Feedback: This is a very crowded space. What are the differentiators of this solution? Currently distribution is limited to providers, as direct offline contact with providers is required so that a practice can be set up. Business development and discovery can get quite expensive and time consuming under this model.
Considering a “freemium” model with wider distribution through established channels and touch points might be a good way to entice adoption and build traction.
ThreadMatcher – A curated site providing a personalized shopping experience.
Feedback: The business is currently structured as affiliate revenue driven, which may not be sustainable in the long term. Curation blended with commerce is now becoming commonplace.
The team behind this will need to focus on what differentiates the “ThreadMatcher experience” versus other destinations in this crowded space.
Standbuy – A crowd sourced fundraising platform that seeks to mitigate large expenses cancer patients incur from their various treatments.
Feedback: This is an interesting concept that hit home for many. How Standbuy will prevent unscrupulous individuals from misusing the system and raising funds under a guise remains to be seen.
Standbuy may also face some difficulty with the potential stigma of building a for-profit business around a platform that manages donations related to cancer treatment. A charitable component could help.
Feedback: The entrepreneur used the beginning of his pitch to announce his recent $2 million funding and explained that his reason for being there was not to raise funds but to find technical talent. This caught the panel and audience a little off-guard.
Advice to the entrepreneur…Go seek a technology recruiter. A great one can be reached here. Please have some respect for the audience, panelists and organizers and do not hijack a pitch. Despite the ploy, the entrepreneur went on to do a great job of articulating the business to the audience.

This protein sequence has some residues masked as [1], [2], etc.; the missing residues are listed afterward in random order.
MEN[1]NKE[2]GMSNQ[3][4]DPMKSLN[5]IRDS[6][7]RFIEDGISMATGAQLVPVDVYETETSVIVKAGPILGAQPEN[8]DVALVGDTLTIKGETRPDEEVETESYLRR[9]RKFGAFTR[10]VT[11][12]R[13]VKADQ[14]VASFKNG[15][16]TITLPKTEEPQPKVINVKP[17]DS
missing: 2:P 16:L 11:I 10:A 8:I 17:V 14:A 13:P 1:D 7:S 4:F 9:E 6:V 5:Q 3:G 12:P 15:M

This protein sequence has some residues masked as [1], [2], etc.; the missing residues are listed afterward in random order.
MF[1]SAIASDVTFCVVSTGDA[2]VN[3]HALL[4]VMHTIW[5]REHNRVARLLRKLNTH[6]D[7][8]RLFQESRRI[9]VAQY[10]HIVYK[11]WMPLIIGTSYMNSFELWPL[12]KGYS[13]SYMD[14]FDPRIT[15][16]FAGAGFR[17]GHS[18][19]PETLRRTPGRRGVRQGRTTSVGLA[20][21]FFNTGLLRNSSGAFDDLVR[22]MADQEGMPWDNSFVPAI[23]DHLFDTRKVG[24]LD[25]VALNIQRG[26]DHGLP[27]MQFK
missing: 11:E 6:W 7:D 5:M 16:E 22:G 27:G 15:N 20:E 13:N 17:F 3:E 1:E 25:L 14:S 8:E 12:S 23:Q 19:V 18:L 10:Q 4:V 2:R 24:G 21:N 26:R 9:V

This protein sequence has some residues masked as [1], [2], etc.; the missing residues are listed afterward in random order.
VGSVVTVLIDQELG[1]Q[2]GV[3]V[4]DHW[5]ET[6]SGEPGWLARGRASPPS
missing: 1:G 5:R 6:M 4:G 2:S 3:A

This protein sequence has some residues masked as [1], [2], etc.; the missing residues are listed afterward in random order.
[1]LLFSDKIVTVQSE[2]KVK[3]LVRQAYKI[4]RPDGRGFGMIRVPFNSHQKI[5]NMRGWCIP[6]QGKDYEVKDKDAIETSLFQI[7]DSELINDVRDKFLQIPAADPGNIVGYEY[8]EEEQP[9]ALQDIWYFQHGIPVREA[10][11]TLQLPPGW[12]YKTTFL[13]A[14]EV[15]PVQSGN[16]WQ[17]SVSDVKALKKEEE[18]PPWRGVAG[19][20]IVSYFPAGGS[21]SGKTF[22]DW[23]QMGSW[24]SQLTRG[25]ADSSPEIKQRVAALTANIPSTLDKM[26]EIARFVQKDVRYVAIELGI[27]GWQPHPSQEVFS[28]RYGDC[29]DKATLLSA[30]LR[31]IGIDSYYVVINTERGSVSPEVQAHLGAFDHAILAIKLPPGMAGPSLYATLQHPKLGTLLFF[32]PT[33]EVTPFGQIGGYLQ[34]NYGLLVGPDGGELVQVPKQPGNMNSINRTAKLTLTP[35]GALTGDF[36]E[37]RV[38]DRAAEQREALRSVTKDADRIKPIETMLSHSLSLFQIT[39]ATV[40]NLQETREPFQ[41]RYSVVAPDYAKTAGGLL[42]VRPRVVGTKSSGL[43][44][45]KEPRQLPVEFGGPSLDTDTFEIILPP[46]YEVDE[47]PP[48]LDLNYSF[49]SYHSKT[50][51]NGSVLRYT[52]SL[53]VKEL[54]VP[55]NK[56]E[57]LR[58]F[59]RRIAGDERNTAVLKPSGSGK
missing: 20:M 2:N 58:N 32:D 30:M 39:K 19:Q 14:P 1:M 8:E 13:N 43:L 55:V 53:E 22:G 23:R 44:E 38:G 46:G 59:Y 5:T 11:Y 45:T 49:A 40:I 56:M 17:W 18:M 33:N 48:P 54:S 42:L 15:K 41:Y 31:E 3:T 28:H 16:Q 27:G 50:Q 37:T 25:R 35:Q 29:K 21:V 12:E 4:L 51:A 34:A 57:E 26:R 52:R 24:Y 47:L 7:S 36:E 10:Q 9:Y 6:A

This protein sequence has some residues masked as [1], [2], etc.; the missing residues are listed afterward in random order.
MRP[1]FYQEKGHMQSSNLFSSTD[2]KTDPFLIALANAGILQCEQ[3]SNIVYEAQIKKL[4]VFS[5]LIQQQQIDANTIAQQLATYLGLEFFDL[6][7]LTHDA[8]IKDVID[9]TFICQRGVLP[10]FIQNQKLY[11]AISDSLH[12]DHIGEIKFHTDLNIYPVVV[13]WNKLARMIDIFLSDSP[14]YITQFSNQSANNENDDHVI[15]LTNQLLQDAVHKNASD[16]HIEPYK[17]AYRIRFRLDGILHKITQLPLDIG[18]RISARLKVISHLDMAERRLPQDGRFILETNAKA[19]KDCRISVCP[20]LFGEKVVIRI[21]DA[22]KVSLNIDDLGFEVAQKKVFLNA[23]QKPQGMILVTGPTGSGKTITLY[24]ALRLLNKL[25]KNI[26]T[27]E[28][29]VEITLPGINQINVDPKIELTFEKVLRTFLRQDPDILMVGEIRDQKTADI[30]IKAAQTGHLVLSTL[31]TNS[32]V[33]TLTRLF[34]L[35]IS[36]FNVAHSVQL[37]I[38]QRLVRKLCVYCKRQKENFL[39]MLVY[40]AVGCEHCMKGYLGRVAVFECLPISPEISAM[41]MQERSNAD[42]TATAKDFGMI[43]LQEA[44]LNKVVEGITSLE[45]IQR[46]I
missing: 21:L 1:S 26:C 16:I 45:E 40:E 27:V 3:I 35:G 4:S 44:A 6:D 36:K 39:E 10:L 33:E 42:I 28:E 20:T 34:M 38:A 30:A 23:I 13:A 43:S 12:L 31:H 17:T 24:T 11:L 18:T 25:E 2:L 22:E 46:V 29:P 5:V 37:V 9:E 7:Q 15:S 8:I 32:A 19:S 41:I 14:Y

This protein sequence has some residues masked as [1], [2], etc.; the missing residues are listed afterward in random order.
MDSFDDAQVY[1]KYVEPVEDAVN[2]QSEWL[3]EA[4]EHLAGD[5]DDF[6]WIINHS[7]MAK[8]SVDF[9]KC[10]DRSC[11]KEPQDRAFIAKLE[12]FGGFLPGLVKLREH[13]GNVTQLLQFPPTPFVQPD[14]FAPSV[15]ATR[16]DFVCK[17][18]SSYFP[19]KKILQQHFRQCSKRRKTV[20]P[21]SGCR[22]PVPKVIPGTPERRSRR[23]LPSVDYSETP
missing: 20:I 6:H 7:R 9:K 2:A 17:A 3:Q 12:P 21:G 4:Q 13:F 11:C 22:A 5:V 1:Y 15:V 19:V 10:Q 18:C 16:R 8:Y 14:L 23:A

Service Magic and Angie’s List have attacked this space with different models and Handybook’s main differentiator may be its scheduling function. On the handyman side, I’m not sure what sort of adoption they can expect in urban areas with larger rental buildings that have established superintendents.
The winner of the evening, who will now have the opportunity to pitch in front of some notable investors in the Alley, was Sashka Rothchild of Standbuy. Minteye and ThreadMatcher tied for second place.
The audience also had the opportunity to weigh in on who their favorite investor on the panel was by voting. On this evening, Eliot Durbin emerged as the fan favorite by a slight margin.
There are quite a few businesses that have terrible models and great execution teams behind them that drive success. The opposite is true as well – great ideas with poor execution. I firmly believe that all feedback is constructive, as a wide array of perspectives often propel entrepreneurs to refine their ideas and create a cohesive plan that they are then able to execute on. Ultra Light Startups is a great and quick way for entrepreneurs to get this type of valuable insight, from both vetted investors and the general public.